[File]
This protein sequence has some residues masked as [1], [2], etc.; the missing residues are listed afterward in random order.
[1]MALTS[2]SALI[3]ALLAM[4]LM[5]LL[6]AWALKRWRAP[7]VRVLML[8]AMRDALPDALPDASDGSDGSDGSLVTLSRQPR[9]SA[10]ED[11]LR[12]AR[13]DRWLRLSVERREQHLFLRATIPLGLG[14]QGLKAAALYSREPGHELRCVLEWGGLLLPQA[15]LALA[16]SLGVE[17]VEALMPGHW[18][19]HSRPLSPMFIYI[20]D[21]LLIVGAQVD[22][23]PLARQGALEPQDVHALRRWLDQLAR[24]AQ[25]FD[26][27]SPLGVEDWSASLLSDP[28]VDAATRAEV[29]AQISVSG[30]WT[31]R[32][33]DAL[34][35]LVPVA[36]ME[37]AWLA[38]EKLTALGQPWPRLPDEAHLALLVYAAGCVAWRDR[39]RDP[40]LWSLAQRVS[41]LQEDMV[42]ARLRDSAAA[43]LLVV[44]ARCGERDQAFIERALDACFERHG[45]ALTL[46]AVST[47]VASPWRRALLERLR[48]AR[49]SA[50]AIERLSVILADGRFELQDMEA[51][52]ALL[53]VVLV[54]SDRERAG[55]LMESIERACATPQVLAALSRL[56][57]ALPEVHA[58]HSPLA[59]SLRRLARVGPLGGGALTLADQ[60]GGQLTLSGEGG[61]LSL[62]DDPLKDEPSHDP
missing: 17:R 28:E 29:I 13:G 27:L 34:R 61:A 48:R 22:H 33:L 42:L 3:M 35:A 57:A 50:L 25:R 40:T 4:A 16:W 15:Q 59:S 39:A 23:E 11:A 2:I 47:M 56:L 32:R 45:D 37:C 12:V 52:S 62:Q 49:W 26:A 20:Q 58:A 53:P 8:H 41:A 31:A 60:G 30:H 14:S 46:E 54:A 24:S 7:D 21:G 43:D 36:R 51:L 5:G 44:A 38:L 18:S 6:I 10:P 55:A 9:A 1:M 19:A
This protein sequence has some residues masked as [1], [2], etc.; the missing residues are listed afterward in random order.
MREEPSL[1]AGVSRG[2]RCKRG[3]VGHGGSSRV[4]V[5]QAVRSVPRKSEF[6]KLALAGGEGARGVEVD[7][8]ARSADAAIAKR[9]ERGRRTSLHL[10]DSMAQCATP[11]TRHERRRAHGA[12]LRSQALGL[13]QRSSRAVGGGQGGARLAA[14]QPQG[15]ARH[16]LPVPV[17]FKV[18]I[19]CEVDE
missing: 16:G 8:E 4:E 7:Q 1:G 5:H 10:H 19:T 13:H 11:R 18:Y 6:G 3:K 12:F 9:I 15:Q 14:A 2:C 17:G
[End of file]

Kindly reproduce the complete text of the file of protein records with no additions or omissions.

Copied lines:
This protein sequence has some residues masked as [1], [2], etc.; the missing residues are listed afterward in random order.
[1]MALTS[2]SALI[3]ALLAM[4]LM[5]LL[6]AWALKRWRAP[7]VRVLML[8]AMRDALPDALPDASDGSDGSDGSLVTLSRQPR[9]SA[10]ED[11]LR[12]AR[13]DRWLRLSVERREQHLFLRATIPLGLG[14]QGLKAAALYSREPGHELRCVLEWGGLLLPQA[15]LALA[16]SLGVE[17]VEALMPGHW[18][19]HSRPLSPMFIYI[20]D[21]LLIVGAQVD[22][23]PLARQGALEPQDVHALRRWLDQLAR[24]AQ[25]FD[26][27]SPLGVEDWSASLLSDP[28]VDAATRAEV[29]AQISVSG[30]WT[31]R[32][33]DAL[34][35]LVPVA[36]ME[37]AWLA[38]EKLTALGQPWPRLPDEAHLALLVYAAGCVAWRDR[39]RDP[40]LWSLAQRVS[41]LQEDMV[42]ARLRDSAAA[43]LLVV[44]ARCGERDQAFIERALDACFERHG[45]ALTL[46]AVST[47]VASPWRRALLERLR[48]AR[49]SA[50]AIERLSVILADGRFELQDMEA[51][52]ALL[53]VVLV[54]SDRERAG[55]LMESIERACATPQVLAALSRL[56][57]ALPEVHA[58]HSPLA[59]SLRRLARVGPLGGGALTLADQ[60]GGQLTLSGEGG[61]LSL[62]DDPLKDEPSHDP
missing: 17:R 28:E 29:I 13:G 27:L 34:R 61:A 48:R 22:H 33:L 42:L 3:M 35:A 57:A 50:L 25:R 40:T 4:A 16:W 15:Q 59:S 39:A 23:E 11:A 2:I 47:M 56:L 32:R 45:D 37:C 12:V 52:S 62:Q 49:W 26:A 20:Q 58:A 53:P 8:H 41:A 31:A 60:G 30:H 14:S 46:E 54:A 24:S 7:D 21:G 43:D 36:R 51:L 5:G 44:A 38:L 18:S 6:I 10:P 55:A 9:A 1:M 19:A
This protein sequence has some residues masked as [1], [2], etc.; the missing residues are listed afterward in random order.
MREEPSL[1]AGVSRG[2]RCKRG[3]VGHGGSSRV[4]V[5]QAVRSVPRKSEF[6]KLALAGGEGARGVEVD[7][8]ARSADAAIAKR[9]ERGRRTSLHL[10]DSMAQCATP[11]TRHERRRAHGA[12]LRSQALGL[13]QRSSRAVGGGQGGARLAA[14]QPQG[15]ARH[16]LPVPV[17]FKV[18]I[19]CEVDE
missing: 16:G 8:E 4:E 7:Q 1:G 5:H 10:H 19:T 13:H 11:R 18:Y 6:G 3:K 12:F 9:I 15:Q 14:A 2:C 17:G